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Articles by M Citak
Total Records ( 2 ) for M Citak
  J Geerling , S Zech , D Kendoff , M Citak , P. F O'Loughlin , T Hufner , C Krettek and M. Richter
  Background:

In operative treatment of Berndt and Harty stage 1 and stage 2 osteochondral lesions of the talus, the goal is revascularization. The use of computer-assisted guided retrograde drilling of osteochondral lesions has been described as a new technique with promising results.

Purpose:

This study reports the follow-up assessment of patients treated with Iso-C-3D-navigated retrograde drilling. Its aim was to establish whether the greater precision of computer-assisted drilling results in satisfactory clinical outcomes.

Study Design:

Case series; Level of evidence, 4.

Methods:

Patients who underwent navigated Iso-C-3D-based retrograde drilling between June 1, 2003, and July 31, 2005, were included in the follow-up study. Clinical outcomes were measured using (1) the Ankle-Hindfoot Scale of the American Orthopaedic Foot and Ankle Society and (2) the Visual Analogue Scale–Foot and Ankle. Radiological outcomes were assessed via radiographs and magnetic resonance imaging. Surgeon satisfaction was assessed using a simple 0 to 10 rating scheme for feasibility, accuracy, and clinical benefit.

Results:

Average follow-up time was 25 months (range, 20–34). Twenty patients satisfied the inclusion criteria: 12 men and 8 women; mean age, 35 years (range, 19–58). One patient was excluded because he required a cartilage restoration procedure. All scores improved at the time of follow-up—Ankle-Hindfoot Scale, from 76 to 90 (P < .001); Visual Analogue Scale–Foot and Ankle, from 79 to 92 (P < .001). The average ratings of the operating surgeons (n = 3) were as follows: feasibility 9.0 (range, 7.3–10.0); accuracy, 8.5 (range, 5.8–10.0); and clinical benefit, 8.5 (5.7–10.0). At follow-up, magnetic resonance imaging revealed an improvement of the Hepple score in 80% of patients.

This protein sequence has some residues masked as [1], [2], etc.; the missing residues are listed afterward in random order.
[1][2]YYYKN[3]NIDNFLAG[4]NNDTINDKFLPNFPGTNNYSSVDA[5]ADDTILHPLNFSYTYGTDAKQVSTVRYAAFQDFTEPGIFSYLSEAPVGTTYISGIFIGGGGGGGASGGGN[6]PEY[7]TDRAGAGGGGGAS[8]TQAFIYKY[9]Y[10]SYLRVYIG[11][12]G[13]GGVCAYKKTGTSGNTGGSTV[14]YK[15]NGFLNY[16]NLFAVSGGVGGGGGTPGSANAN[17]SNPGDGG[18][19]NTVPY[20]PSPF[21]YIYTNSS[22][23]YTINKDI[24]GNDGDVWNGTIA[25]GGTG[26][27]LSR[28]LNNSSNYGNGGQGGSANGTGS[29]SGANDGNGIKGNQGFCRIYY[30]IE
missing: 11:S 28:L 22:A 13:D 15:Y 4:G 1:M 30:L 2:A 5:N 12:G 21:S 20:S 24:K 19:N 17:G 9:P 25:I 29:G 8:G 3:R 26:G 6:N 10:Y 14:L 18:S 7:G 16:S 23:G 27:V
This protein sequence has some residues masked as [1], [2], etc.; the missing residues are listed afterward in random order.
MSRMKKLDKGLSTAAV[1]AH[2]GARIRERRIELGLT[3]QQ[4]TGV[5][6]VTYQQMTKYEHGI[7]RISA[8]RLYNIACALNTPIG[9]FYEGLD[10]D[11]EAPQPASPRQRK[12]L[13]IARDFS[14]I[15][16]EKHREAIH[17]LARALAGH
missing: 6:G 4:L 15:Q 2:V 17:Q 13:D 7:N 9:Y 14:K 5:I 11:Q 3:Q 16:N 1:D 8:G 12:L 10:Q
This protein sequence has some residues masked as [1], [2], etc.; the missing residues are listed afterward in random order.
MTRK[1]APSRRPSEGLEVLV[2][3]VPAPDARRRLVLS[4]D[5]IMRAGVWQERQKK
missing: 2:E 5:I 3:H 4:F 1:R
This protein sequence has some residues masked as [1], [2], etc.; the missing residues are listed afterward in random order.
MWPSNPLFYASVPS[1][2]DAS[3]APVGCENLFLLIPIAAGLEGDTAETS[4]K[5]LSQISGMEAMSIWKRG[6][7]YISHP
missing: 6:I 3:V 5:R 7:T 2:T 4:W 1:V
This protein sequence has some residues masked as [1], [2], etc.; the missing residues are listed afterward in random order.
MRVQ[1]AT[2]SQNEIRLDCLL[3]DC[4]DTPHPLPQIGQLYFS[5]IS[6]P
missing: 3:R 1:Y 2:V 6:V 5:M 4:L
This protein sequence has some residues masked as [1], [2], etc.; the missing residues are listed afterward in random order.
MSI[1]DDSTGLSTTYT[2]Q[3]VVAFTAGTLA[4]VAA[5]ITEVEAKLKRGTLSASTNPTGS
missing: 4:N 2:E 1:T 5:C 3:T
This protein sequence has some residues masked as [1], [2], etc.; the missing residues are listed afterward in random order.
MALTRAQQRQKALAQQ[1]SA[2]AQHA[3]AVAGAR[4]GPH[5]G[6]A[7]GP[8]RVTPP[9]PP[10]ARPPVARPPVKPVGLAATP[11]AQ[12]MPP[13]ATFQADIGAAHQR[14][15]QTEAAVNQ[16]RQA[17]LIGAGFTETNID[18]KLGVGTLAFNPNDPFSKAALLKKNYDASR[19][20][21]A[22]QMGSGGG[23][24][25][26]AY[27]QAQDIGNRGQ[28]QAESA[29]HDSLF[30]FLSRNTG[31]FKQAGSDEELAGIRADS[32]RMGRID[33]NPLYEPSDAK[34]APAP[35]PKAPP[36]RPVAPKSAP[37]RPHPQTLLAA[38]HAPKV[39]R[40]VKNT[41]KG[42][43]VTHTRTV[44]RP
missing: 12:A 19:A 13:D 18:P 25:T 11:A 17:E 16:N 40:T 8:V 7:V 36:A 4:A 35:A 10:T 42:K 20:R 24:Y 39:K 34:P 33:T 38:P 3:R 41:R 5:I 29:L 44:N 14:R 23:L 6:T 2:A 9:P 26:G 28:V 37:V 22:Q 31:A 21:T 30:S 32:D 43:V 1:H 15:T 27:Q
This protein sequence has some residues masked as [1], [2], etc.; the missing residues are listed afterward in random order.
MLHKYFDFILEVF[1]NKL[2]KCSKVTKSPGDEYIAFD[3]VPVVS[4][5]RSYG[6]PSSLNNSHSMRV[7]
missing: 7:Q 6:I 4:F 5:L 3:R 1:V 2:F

Conclusion:

Arthroscopic treatment of osteochondral lesions of the talus is well established. A retrograde approach does not breach the overlying intact talar cartilage. The results of this follow-up study of 3-dimensional computer navigated drilling are promising.

  V Musahl , M Citak , P. F O'Loughlin , D Choi , A Bedi and A. D. Pearle
 

Background: The pivot shift is a dynamic test of knee stability that involves a pathologic, multiplanar motion path elicited by a combination of axial load and valgus force during a knee flexion from an extended position.

Purpose: To assess the stabilizing effect of the medial and lateral meniscus on anterior cruciate ligament-deficient (ACL-D) knees during the pivot shift examination.

Study Design: Controlled laboratory study.

Methods: A Lachman and a mechanized pivot shift test were performed on 16 fresh-frozen cadaveric hip-to-toe lower extremity specimens. The knee was tested intact, ACL-D, and after sectioning the medial meniscus (ACL/MM-D; n = 8), lateral meniscus (ACL/LM-D; n = 8), and both (ACL/LM/MM-D; n = 16). A navigation system recorded the resultant anterior tibial translations (ATTs). For statistical analysis an analysis of variance was used; significance was set at P < .05.

Results: The ATT significantly increased in the ACL-D knee after lateral meniscectomy (ACL/LM-D; P < .05) during the pivot shift maneuver. In the lateral compartment of the knee, ATT in the ACL-D knee increased by 6 mm after lateral meniscectomy during the pivot shift (16.6 ± 6.0 vs 10.5 ± 3.5 mm, P < .01 for ACL/LM out vs ACL out). Medial meniscectomy, conversely, had no significant effect on ATT in the ACL-D knee during pivot shift examination (P > .05). With standardized Lachman examination, however, ATT significantly increased after medial but not lateral meniscectomy compared with the ACL-D knee (P < .001).

Conclusion: Although the medial meniscus functions as a critical secondary stabilizer to anteriorly directed forces on the tibia during a Lachman examination, the lateral meniscus appears to be a more important restraint to anterior tibial translation during combined valgus and rotatory loads applied during a pivoting maneuver.

Clinical Relevance: This model may have implications in the evaluation of surgical reconstruction procedures in complex knee injuries.

 
 
 
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